The Singles - The First Ten Years


Polygram Records, 1982



According to my mother, I was an Abba fan since I was one. All she had to do to make me sleep was put this album on the tape deck and I'd curl up in front of the speakers. I don't remember a word of what they sang (I started learning English when I was four) but I wouldn't blame my (even more) younger self if I was impressed.

This tape is almost twenty years old but the sound quality is crystal (they don't make 'em like they used to). These days, put the words "European" and "dance" together and you get, well, "crap". The passionless airheaded-ness of Ace of Base, the half-hearted Spice Girls; although good groups like the Real McCoy manage to produce good tracks now and then, the so-called Techno Revolution has left old-fashioned power choruses and acoustic instruments in the dust.

Believe it or not, what makes this album work is part of what makes Alanis Morissette so pleasing to the ear (Morissette ... you know, with the long brown hair). Alanis Morissette started out as a dance artist, so it's conceivable she ported some of the concepts to "Jagged Little Pill". What you got was essentially good dance music with a rock twist. Addictive choruses. Addictive lyrics. Throw in some good acoustic riffs and you have Alanis' World.my_heart_sings_the_harmony_web_ad_alt_250

With a title like "Super Trouper", you'd think its silliness would work against it. But like many songs by Abba, it's fresh and sincere. The instruments emit a human-played warmth (for one thing, the drummer rushes a little) which really works for the sound, centering on expressing emotions than expressing beauty. This is more evident in the inspired anthem "The Winner Takes It All" and the powerfully desolate "Knowing Me, Knowing You", but most noticeable in the incomparable "Dancing Queen" (remember? "You can dance / you can die / having the time of your life"); total youth radiation poisoning back in the cold war years. Nowadays we have to settle for Garbage.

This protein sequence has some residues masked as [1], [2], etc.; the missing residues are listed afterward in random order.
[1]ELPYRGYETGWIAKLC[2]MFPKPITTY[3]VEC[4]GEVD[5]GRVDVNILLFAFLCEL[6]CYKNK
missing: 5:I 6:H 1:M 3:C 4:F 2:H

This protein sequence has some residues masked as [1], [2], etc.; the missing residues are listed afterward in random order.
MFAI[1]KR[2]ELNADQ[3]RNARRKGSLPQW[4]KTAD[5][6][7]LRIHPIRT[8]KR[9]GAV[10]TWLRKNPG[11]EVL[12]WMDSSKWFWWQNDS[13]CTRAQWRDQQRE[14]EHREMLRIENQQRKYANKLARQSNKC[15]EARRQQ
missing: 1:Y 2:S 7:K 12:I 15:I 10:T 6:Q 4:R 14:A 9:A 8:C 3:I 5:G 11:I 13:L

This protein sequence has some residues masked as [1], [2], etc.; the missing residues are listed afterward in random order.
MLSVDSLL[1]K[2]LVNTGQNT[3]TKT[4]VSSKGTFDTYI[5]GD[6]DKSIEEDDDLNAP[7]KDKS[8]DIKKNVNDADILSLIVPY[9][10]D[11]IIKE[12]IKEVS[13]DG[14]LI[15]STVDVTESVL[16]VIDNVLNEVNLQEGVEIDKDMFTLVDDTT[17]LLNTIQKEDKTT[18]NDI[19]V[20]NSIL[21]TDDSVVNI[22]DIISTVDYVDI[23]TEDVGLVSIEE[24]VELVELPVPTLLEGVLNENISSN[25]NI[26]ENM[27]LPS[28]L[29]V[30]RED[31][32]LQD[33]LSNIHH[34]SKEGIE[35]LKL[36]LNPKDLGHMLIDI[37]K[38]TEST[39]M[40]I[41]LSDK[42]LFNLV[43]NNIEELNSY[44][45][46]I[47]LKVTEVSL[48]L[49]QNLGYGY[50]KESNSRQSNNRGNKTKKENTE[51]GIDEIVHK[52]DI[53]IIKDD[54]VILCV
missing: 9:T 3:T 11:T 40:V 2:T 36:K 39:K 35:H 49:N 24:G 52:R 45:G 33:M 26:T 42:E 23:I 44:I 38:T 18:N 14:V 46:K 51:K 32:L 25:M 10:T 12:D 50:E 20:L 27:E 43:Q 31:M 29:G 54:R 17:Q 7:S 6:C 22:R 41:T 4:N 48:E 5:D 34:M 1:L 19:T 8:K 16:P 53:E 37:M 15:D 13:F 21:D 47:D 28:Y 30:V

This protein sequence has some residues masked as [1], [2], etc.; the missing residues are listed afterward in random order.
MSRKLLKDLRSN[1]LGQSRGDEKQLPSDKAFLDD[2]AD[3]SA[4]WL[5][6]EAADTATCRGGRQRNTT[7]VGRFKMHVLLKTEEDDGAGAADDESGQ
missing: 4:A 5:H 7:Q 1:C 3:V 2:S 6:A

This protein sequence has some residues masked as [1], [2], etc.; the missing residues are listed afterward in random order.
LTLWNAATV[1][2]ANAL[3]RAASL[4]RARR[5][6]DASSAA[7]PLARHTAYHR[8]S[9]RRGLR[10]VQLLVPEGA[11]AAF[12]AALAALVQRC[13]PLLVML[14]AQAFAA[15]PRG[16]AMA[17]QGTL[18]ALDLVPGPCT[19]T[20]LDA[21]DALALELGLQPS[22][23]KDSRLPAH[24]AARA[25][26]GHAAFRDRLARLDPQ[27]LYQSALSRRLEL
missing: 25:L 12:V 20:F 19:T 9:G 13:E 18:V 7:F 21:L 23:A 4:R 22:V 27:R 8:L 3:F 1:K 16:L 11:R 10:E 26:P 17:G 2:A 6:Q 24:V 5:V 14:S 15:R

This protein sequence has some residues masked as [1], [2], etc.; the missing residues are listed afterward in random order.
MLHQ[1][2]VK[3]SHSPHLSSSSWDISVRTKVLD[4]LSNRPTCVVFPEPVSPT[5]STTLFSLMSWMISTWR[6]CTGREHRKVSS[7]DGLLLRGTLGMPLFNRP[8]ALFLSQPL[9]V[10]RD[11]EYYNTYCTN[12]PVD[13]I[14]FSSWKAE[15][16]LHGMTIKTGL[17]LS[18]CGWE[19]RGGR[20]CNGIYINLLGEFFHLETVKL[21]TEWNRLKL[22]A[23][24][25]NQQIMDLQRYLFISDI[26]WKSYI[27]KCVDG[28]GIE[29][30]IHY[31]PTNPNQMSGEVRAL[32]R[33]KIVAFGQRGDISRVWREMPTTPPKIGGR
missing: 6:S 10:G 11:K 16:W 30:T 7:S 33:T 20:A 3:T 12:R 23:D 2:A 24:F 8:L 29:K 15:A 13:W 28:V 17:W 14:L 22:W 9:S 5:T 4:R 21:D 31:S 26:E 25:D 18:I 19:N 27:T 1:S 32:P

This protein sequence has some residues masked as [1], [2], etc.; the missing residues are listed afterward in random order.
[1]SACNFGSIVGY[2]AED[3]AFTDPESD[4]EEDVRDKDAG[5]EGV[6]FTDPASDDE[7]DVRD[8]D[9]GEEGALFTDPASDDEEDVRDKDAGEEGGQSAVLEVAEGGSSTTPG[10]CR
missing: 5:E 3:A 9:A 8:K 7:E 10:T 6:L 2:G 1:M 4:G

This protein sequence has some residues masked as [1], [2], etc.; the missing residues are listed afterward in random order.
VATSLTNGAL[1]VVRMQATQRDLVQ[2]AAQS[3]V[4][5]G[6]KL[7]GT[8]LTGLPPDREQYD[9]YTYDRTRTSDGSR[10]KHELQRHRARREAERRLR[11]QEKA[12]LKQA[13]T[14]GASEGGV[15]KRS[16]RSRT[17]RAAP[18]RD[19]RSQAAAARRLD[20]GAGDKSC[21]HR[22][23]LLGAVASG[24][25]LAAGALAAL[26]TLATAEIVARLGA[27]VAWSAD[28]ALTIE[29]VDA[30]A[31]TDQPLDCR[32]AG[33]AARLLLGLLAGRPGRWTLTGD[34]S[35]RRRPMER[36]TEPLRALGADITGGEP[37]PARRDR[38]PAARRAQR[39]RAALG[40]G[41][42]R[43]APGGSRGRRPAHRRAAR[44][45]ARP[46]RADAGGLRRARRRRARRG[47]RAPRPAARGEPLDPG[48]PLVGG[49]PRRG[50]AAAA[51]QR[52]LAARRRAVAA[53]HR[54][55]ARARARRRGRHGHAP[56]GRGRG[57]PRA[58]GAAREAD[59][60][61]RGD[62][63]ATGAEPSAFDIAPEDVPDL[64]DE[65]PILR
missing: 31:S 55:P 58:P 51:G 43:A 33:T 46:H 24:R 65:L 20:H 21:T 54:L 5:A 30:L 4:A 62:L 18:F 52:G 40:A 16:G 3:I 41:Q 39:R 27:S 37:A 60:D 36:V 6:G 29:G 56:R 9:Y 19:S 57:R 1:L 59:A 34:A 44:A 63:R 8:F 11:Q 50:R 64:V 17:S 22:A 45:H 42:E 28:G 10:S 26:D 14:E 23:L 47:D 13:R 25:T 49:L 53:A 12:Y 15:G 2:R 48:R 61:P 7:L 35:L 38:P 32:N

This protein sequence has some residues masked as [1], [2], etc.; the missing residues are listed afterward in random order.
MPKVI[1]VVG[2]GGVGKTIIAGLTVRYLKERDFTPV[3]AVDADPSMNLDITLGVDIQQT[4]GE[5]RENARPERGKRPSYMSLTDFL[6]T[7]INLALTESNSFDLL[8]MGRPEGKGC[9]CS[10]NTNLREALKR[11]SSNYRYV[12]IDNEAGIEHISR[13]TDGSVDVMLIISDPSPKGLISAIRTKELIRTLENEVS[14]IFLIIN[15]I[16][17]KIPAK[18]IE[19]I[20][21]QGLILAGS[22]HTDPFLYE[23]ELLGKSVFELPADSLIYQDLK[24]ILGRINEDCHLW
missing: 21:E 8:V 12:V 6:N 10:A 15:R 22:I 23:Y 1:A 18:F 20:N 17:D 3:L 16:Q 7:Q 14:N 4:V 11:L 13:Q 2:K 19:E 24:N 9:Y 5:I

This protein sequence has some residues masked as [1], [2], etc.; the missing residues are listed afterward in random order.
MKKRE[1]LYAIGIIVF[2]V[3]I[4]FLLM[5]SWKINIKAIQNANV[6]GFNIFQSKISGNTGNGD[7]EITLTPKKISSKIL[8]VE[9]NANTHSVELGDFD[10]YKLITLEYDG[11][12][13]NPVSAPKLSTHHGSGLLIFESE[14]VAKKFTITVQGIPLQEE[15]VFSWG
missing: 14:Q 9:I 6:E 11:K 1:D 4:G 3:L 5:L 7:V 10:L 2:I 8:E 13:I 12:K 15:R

Some songs miss their mark, like "The Name Of The Game" which tries to be another "The Winner Takes It All" but fails despite a promising chorus; everything else is working against it. "S.O.S." is lukewarm, and this time the theme does deteriorate sincerity.

Tributes to 70's disco "Gimmie, Gimmie, Gimmie" and "Summer Night City" definitely brings about a more sophisticated dimension to Abba's talents by laying off with lyrics and concentrating on beat, beat, beat. And the three ballads "I Have A Dream", "Fernando", and "Chiquita" are no lesser in quality. Nowadays three ballads out of 15 tracks would be considered an atrocity, but here it only adds to the lyrical beauty of the trio.

Of course, their trademark let's-just-dance songs must not go unmentioned. Made semi-popular today by the aforementioned brunette Morissette, "Take A Chance On Me" (it was part of her set in some concerts) tops the category with "Waterloo" coming a close second. I just love the lyrics like "The history book on the shelf / is always repeating itself" (sure beats "if you wanna be my lovah / you have got to give / taking is too easy but that's the way it is", which technically doesn't even rhyme). "I Do, I Do, I Do" and "Mamma Mia" are perfect themselves even to my nineties-tuned ear (can you notice it? The instruments sound like mono, sorta).

I try not to give out so many A grades (in "The Daily Vault", a B is a compliment) under Mr. Thelen's nose but some albums simply deserve more. The Singles - The First Ten Years captures plenty of potential without being stingy or reserved. It's just good stuff; call me starved in the nineties, but the saddest thing about it is that the era of good dance has deteriorated to a lot of mm-bopping and devoid-of-passion love songs on cocaine. Curled up in front of that speaker, all I had to think about then was going to sleep.

Rating: A-

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© 1997 JB and The Daily Vault. All rights reserved. Review or any portion may not be reproduced without written permission. Cover art is the intellectual property of Polygram Records, and is used for informational purposes only.